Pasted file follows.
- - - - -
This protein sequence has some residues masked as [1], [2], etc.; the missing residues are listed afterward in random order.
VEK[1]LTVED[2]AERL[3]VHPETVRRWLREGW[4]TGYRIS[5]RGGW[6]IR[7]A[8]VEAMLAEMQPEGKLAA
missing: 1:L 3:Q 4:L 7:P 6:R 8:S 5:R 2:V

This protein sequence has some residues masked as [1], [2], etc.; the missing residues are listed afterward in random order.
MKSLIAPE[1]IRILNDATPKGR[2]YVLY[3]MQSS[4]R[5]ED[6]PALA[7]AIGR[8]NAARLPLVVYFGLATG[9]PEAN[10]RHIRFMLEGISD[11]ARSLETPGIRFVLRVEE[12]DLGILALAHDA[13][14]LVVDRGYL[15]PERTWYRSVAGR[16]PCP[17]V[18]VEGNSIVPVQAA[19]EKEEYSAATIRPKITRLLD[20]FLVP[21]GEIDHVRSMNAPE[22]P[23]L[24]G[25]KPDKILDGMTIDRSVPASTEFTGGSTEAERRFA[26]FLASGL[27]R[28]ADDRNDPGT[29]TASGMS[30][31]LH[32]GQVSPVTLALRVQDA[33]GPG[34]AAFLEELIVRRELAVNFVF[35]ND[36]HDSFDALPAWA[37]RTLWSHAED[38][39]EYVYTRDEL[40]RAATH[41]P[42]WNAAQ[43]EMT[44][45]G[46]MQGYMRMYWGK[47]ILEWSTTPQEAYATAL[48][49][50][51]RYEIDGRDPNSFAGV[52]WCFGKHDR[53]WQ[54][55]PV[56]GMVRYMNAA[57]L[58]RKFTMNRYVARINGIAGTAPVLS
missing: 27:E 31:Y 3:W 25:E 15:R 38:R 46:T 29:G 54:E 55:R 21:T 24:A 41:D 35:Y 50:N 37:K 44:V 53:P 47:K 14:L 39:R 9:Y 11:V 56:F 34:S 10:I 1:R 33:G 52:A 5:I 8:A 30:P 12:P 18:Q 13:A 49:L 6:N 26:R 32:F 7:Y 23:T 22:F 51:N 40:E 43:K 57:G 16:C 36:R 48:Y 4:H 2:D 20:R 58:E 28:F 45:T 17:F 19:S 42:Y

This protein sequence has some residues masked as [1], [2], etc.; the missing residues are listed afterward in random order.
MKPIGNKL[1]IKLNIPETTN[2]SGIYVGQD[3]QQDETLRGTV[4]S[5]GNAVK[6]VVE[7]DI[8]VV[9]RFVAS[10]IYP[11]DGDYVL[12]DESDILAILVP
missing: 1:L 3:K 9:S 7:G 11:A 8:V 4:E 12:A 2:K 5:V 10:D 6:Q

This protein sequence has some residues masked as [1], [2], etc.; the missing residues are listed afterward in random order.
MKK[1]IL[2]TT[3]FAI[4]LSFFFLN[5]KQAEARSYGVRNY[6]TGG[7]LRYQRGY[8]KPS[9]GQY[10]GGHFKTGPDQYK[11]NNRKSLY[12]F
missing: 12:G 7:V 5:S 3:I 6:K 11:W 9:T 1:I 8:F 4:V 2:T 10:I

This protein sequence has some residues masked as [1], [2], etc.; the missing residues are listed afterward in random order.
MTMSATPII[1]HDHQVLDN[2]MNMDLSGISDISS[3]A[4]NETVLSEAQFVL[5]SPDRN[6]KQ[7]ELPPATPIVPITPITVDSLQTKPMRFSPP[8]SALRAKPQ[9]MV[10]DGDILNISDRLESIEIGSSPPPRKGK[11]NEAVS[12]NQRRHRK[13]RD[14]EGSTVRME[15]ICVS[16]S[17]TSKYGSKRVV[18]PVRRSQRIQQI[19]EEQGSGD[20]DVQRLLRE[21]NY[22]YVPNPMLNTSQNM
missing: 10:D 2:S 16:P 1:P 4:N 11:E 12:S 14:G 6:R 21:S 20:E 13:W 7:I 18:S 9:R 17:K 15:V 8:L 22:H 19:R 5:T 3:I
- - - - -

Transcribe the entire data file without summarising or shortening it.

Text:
This protein sequence has some residues masked as [1], [2], etc.; the missing residues are listed afterward in random order.
VEK[1]LTVED[2]AERL[3]VHPETVRRWLREGW[4]TGYRIS[5]RGGW[6]IR[7]A[8]VEAMLAEMQPEGKLAA
missing: 1:L 3:Q 4:L 7:P 6:R 8:S 5:R 2:V

This protein sequence has some residues masked as [1], [2], etc.; the missing residues are listed afterward in random order.
MKSLIAPE[1]IRILNDATPKGR[2]YVLY[3]MQSS[4]R[5]ED[6]PALA[7]AIGR[8]NAARLPLVVYFGLATG[9]PEAN[10]RHIRFMLEGISD[11]ARSLETPGIRFVLRVEE[12]DLGILALAHDA[13][14]LVVDRGYL[15]PERTWYRSVAGR[16]PCP[17]V[18]VEGNSIVPVQAA[19]EKEEYSAATIRPKITRLLD[20]FLVP[21]GEIDHVRSMNAPE[22]P[23]L[24]G[25]KPDKILDGMTIDRSVPASTEFTGGSTEAERRFA[26]FLASGL[27]R[28]ADDRNDPGT[29]TASGMS[30][31]LH[32]GQVSPVTLALRVQDA[33]GPG[34]AAFLEELIVRRELAVNFVF[35]ND[36]HDSFDALPAWA[37]RTLWSHAED[38][39]EYVYTRDEL[40]RAATH[41]P[42]WNAAQ[43]EMT[44][45]G[46]MQGYMRMYWGK[47]ILEWSTTPQEAYATAL[48][49][50][51]RYEIDGRDPNSFAGV[52]WCFGKHDR[53]WQ[54][55]PV[56]GMVRYMNAA[57]L[58]RKFTMNRYVARINGIAGTAPVLS
missing: 27:E 31:Y 3:W 25:E 15:R 38:R 46:T 29:G 54:E 55:R 21:T 24:A 41:D 35:Y 50:N 37:K 44:V 53:P 47:K 14:L 39:R 9:Y 11:V 56:F 34:S 10:I 1:R 33:G 52:A 5:I 8:A 30:P 12:P 18:Q 13:A 49:L 6:N 26:R 32:F 7:Y 23:T 22:F 51:N 40:E 43:K 57:G 16:C 36:R 48:Y 4:H 2:D 20:R 58:E 28:F 45:T 17:F 19:S 42:Y

This protein sequence has some residues masked as [1], [2], etc.; the missing residues are listed afterward in random order.
MKPIGNKL[1]IKLNIPETTN[2]SGIYVGQD[3]QQDETLRGTV[4]S[5]GNAVK[6]VVE[7]DI[8]VV[9]RFVAS[10]IYP[11]DGDYVL[12]DESDILAILVP
missing: 1:L 3:K 9:S 7:G 11:A 8:V 4:E 12:A 2:K 5:V 10:D 6:Q

This protein sequence has some residues masked as [1], [2], etc.; the missing residues are listed afterward in random order.
MKK[1]IL[2]TT[3]FAI[4]LSFFFLN[5]KQAEARSYGVRNY[6]TGG[7]LRYQRGY[8]KPS[9]GQY[10]GGHFKTGPDQYK[11]NNRKSLY[12]F
missing: 12:G 7:V 5:S 3:I 6:K 11:W 9:T 1:I 8:F 4:V 2:T 10:I

This protein sequence has some residues masked as [1], [2], etc.; the missing residues are listed afterward in random order.
MTMSATPII[1]HDHQVLDN[2]MNMDLSGISDISS[3]A[4]NETVLSEAQFVL[5]SPDRN[6]KQ[7]ELPPATPIVPITPITVDSLQTKPMRFSPP[8]SALRAKPQ[9]MV[10]DGDILNISDRLESIEIGSSPPPRKGK[11]NEAVS[12]NQRRHRK[13]RD[14]EGSTVRME[15]ICVS[16]S[17]TSKYGSKRVV[18]PVRRSQRIQQI[19]EEQGSGD[20]DVQRLLRE[21]NY[22]YVPNPMLNTSQNM
missing: 10:D 2:S 16:P 1:P 4:N 11:E 12:S 14:G 6:R 21:S 20:E 13:W 7:I 18:S 9:R 17:K 15:V 8:L 22:H 19:R 5:T 3:I